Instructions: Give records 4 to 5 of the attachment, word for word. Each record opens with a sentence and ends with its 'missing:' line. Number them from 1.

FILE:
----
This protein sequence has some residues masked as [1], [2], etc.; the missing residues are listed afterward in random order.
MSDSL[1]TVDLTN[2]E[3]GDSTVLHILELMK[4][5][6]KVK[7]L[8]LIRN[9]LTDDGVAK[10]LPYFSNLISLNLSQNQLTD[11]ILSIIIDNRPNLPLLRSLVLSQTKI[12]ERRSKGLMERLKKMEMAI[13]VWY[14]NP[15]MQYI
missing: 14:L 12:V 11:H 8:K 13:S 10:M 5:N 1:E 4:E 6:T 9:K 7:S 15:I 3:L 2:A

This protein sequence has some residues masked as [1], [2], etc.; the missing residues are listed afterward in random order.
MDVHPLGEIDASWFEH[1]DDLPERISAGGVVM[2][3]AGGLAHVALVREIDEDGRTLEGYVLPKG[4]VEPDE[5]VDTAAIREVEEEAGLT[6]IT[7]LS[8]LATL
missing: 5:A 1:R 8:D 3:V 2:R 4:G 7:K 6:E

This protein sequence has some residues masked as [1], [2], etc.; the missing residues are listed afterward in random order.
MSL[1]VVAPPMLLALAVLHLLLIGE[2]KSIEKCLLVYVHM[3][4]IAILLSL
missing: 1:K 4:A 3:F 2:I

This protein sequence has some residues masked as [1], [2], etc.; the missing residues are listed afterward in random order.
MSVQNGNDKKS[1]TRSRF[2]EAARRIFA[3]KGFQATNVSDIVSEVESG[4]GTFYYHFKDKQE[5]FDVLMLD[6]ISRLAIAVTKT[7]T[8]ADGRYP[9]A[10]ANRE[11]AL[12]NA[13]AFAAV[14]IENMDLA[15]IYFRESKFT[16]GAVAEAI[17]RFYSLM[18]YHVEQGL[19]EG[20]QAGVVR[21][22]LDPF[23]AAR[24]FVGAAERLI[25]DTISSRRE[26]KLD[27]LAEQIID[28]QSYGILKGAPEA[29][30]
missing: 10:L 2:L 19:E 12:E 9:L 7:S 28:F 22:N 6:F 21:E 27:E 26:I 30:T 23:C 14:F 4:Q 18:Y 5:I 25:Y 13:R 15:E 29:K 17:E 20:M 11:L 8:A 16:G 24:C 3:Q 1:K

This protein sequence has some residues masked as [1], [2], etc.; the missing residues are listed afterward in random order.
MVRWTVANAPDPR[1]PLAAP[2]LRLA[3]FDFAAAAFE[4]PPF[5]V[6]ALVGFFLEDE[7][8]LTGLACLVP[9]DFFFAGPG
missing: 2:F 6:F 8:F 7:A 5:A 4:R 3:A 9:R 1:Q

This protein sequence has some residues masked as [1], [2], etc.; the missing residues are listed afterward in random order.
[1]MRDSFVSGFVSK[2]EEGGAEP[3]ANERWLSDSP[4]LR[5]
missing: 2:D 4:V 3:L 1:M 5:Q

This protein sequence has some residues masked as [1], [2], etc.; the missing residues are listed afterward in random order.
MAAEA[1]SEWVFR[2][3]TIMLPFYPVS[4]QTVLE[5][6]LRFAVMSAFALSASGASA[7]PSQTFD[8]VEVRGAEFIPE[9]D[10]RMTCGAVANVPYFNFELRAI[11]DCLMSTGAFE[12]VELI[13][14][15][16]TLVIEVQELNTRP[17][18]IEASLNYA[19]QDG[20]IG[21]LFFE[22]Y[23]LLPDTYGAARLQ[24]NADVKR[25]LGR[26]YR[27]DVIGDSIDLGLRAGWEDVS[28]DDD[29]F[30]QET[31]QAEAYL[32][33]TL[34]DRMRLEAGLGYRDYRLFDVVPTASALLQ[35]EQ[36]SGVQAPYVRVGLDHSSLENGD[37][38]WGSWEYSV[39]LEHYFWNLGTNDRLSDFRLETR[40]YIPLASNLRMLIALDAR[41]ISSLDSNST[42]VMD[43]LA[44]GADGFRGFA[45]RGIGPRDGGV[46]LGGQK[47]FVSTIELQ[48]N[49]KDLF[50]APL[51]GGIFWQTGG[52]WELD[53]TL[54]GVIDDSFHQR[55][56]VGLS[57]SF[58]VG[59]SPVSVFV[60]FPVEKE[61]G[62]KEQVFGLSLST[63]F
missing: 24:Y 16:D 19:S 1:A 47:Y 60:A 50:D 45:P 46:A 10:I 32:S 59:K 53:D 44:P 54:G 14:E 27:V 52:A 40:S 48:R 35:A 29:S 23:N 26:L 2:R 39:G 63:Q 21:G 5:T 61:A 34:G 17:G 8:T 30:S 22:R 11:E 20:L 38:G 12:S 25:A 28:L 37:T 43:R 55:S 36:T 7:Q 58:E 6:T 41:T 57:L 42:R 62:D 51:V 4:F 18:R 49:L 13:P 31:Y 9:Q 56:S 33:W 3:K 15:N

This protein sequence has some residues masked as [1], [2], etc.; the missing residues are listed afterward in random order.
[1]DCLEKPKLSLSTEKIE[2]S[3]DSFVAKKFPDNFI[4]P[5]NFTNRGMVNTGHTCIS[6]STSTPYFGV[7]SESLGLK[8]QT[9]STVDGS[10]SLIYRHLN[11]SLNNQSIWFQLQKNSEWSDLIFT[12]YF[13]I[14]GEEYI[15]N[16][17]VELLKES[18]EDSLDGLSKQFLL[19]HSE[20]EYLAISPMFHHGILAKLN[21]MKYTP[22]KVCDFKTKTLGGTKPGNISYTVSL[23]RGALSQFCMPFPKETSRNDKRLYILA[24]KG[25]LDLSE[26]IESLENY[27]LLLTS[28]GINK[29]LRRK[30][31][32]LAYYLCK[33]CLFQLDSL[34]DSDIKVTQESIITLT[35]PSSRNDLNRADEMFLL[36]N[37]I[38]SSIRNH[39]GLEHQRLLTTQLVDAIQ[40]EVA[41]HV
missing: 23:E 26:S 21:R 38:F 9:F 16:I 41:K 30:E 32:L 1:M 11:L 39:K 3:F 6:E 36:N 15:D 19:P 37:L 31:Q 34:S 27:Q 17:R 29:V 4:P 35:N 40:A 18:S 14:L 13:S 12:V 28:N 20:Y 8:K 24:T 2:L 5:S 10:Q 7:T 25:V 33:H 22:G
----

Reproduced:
This protein sequence has some residues masked as [1], [2], etc.; the missing residues are listed afterward in random order.
MSVQNGNDKKS[1]TRSRF[2]EAARRIFA[3]KGFQATNVSDIVSEVESG[4]GTFYYHFKDKQE[5]FDVLMLD[6]ISRLAIAVTKT[7]T[8]ADGRYP[9]A[10]ANRE[11]AL[12]NA[13]AFAAV[14]IENMDLA[15]IYFRESKFT[16]GAVAEAI[17]RFYSLM[18]YHVEQGL[19]EG[20]QAGVVR[21][22]LDPF[23]AAR[24]FVGAAERLI[25]DTISSRRE[26]KLD[27]LAEQIID[28]QSYGILKGAPEA[29][30]
missing: 10:L 2:L 19:E 12:E 9:L 7:S 28:F 22:N 6:F 21:E 27:E 26:I 30:T 23:C 14:F 4:Q 18:Y 5:I 25:Y 13:R 15:E 29:K 17:E 20:M 11:L 8:A 16:G 24:C 3:Q 1:K

This protein sequence has some residues masked as [1], [2], etc.; the missing residues are listed afterward in random order.
MVRWTVANAPDPR[1]PLAAP[2]LRLA[3]FDFAAAAFE[4]PPF[5]V[6]ALVGFFLEDE[7][8]LTGLACLVP[9]DFFFAGPG
missing: 2:F 6:F 8:F 7:A 5:A 4:R 3:A 9:R 1:Q